HC Deb 16 July 1912 vol 41 cc202-4

asked the President of the Board of Agriculture if he will say what steps he is taking, in view of the prevalence of foot-and-mouth disease, anthrax, abortion, and red-water fever in cattle and swine fever in pigs in this country, to extend and promote scientific research, with a view to more successfully combating these diseases?

The UNDER-SECRETARY of STATE for INDIA (Mr. Montagu, for Mr. Runciman)

It is impossible within the limits of an answer to a question to give the hon. Member full information as to the work which is being done in the direction he suggests, but my right hon. Friend hopes that the following summary will be sufficient for his purpose: A Scientific Commission will leave England early in the autumn to study foot-and-mouth disease in India. My right hon. Friend does not think that anthrax requires any further scientific investigation, as its causes and the means by which it is spread are well known; the difficulty of dealing with this disease is rather administrative, and the question whether it is possible and desirable to take any administrative action is engaging my attention. A Departmental Committee on epizootic abortion has already issued two Reports and two Appendices, and is still sitting; the possibility of immunising cattle against this disease is under consideration. Much experimental work in connection with red-water fever has been carried out at the Board's laboratory with successful results, and preparations are in progress for continuing the inquiry; if the hon. Member would care to visit the Board's laboratory the officer in charge would be very glad to receive him and to show him what is being done. With regard to swine fever, my right hon. Friend would refer the hon. Member to the Interim Report (Part I.) of the Departmental Committee.


Can the hon. Gentleman give us the names of the Commissioners who will go out to India to consider this question of foot-and-mouth disease?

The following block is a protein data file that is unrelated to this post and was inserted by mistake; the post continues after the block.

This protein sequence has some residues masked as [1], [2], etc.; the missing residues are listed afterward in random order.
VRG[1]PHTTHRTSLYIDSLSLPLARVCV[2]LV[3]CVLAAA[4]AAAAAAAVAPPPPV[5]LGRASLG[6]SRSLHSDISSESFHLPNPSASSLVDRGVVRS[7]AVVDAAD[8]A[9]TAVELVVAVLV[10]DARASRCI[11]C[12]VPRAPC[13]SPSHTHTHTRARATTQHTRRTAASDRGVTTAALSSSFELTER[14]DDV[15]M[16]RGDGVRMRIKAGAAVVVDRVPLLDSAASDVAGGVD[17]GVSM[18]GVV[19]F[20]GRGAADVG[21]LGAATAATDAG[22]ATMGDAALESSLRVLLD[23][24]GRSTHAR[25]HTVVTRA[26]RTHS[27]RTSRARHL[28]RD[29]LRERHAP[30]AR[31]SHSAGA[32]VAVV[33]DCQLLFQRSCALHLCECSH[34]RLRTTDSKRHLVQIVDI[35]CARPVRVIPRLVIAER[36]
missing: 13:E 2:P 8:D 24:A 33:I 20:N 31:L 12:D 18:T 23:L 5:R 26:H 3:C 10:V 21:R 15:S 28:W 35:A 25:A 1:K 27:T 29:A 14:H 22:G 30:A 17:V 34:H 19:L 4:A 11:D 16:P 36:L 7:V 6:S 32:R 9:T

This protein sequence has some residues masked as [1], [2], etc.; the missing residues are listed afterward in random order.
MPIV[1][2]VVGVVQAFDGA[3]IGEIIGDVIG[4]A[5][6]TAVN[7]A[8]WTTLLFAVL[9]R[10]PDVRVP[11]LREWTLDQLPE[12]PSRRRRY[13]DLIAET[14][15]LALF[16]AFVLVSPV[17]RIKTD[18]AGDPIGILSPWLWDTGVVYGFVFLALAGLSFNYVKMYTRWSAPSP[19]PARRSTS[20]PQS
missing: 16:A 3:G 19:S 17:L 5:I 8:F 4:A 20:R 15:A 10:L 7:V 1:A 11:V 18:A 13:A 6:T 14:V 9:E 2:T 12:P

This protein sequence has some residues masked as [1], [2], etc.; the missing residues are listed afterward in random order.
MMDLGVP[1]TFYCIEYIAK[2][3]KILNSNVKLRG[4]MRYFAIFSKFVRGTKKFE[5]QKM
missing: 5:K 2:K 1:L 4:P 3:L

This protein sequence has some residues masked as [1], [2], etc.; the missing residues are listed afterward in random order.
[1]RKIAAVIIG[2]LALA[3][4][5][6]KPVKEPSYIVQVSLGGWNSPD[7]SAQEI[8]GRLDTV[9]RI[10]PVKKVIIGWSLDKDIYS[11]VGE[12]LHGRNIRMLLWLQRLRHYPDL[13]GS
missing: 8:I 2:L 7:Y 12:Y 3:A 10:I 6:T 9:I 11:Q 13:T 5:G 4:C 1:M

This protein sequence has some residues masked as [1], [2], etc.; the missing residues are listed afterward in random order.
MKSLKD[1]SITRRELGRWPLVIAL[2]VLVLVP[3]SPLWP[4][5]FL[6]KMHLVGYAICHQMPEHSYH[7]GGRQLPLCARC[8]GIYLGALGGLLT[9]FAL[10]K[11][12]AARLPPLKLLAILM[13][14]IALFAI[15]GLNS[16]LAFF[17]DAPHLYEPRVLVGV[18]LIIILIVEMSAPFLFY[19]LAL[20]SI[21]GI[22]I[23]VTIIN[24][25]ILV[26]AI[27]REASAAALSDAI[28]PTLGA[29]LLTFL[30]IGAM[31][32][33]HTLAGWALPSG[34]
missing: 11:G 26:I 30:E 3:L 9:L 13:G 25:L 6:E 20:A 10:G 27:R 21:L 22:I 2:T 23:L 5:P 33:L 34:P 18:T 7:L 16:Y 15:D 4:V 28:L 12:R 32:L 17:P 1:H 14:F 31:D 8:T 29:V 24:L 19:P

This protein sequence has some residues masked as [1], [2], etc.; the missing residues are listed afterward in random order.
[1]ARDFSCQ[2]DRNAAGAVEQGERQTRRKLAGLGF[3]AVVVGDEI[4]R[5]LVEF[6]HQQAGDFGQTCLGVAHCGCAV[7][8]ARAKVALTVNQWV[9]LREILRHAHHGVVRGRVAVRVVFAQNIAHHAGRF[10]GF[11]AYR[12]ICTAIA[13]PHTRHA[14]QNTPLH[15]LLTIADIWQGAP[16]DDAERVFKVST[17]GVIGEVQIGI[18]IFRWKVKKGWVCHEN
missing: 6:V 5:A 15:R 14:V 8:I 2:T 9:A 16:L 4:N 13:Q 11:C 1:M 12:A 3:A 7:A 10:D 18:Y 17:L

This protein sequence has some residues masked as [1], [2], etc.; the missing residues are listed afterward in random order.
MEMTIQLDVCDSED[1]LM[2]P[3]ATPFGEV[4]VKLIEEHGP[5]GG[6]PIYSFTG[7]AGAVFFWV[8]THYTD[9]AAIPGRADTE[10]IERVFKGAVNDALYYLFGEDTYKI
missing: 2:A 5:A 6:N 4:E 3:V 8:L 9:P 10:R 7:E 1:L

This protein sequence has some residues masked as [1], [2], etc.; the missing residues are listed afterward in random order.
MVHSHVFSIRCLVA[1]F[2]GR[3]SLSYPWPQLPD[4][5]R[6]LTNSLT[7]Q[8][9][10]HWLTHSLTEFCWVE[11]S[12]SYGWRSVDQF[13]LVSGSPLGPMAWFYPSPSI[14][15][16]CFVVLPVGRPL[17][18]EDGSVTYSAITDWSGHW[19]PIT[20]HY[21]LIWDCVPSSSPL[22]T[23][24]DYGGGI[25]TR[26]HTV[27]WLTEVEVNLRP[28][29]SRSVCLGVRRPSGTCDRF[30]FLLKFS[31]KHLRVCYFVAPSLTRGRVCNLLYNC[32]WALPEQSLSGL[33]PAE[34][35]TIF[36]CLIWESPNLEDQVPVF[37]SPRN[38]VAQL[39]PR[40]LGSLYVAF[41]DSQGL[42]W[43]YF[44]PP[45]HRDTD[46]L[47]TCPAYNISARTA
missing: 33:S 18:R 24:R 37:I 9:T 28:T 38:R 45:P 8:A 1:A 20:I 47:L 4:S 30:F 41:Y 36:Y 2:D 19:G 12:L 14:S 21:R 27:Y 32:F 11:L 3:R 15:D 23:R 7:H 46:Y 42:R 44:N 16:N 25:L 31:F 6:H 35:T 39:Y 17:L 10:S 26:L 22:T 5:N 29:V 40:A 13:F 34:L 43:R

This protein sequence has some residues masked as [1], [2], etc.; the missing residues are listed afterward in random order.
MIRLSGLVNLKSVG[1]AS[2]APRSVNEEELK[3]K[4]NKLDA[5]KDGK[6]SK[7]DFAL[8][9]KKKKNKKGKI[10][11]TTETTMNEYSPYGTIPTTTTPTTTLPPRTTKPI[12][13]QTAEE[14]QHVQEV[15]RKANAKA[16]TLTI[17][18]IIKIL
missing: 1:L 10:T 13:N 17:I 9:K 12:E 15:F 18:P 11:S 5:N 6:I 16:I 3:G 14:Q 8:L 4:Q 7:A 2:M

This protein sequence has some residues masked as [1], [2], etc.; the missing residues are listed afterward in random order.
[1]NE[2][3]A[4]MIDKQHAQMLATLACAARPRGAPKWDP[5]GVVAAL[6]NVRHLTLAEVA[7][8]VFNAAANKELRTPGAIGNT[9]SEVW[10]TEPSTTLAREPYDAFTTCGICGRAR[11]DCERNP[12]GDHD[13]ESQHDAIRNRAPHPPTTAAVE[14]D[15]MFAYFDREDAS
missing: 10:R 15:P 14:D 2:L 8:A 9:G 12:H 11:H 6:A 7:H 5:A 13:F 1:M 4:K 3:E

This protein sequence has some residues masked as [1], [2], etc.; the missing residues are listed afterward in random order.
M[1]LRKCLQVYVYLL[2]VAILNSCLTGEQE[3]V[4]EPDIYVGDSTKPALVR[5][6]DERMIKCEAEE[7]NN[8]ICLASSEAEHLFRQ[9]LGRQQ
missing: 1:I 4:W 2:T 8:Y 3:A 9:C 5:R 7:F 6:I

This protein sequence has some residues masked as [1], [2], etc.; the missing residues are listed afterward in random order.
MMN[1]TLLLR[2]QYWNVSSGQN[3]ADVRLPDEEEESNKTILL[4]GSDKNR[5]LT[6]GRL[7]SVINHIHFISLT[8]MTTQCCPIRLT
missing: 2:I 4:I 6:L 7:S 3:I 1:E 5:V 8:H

I will inform my right hon. Friend that the hon. Gentleman has put that supplementary question.


asked how many out breaks of foot-and-mouth disease have occurred in Great Britain and Ireland, respectively, during the last ten years; what the duration of the outbreaks was in each case; and how often it was found necessary to close British ports against the reception of Irish cattle during the continuance of the outbreaks?


In Great Britain, one outbreak occurred in 1902, three in 1908, two in 1910, and nineteen last year. No outbreak occurred in Ireland during the same period. As regards the duration of the outbreaks in each case, perhaps the hon. Member will allow me to refer him to the Annual Reports presented to Parliament, which contain full information on the subject. It was not found necessary to close British ports against Irish cattle during the period named.


Would the hon. Gentleman say whether there are any precautions taken by the Irish Board of Agriculture against the importation of cattle and sheep into Ireland not taken by the English Board of Agriculture?


The hon. Member must give notice. He can hardly expect the Under-Secretary for India to know these things.


asked whether cattle imported to Great Britain from Canada and South America and dealt with at British ports under the conditions set out in the Foreign Animals Order have been inspected for disease before embarkation at the American and Canadian ports; or whether his Department have any means of ascertaining the health of these cattle until the moment of their landing on British soil?


Cattle are officially inspected before exportation from Canada, the United States of America, Argentina, and Uruguay. The hon. Member is probably aware that the importation of cattle into the United Kingdom from the various South American countries is at present prohibited.


asked under what circumstances two lots of cattle exported from Ireland by a Mr. William Quaid, on the 18th June last, have been kept in quarantine, one lot at Aberdeen and the other at Ulverston; by what authority he was deprived of the control of his beasts; and will he state whether either of these places is within a scheduled area, at whose costs the cattle are being maintained, and how long it is proposed to continue the quarantine?


The cattle in question appear to have been detained, not in pursuance of an Order of the Board, but by the local authority acting in the exercise of the powers conferred upon them by Article 6 of the Foot-and-Mouth Disease Order of 1895. I am informed that the cattle will be released to-day, in both cases, if they are found to be free from disease.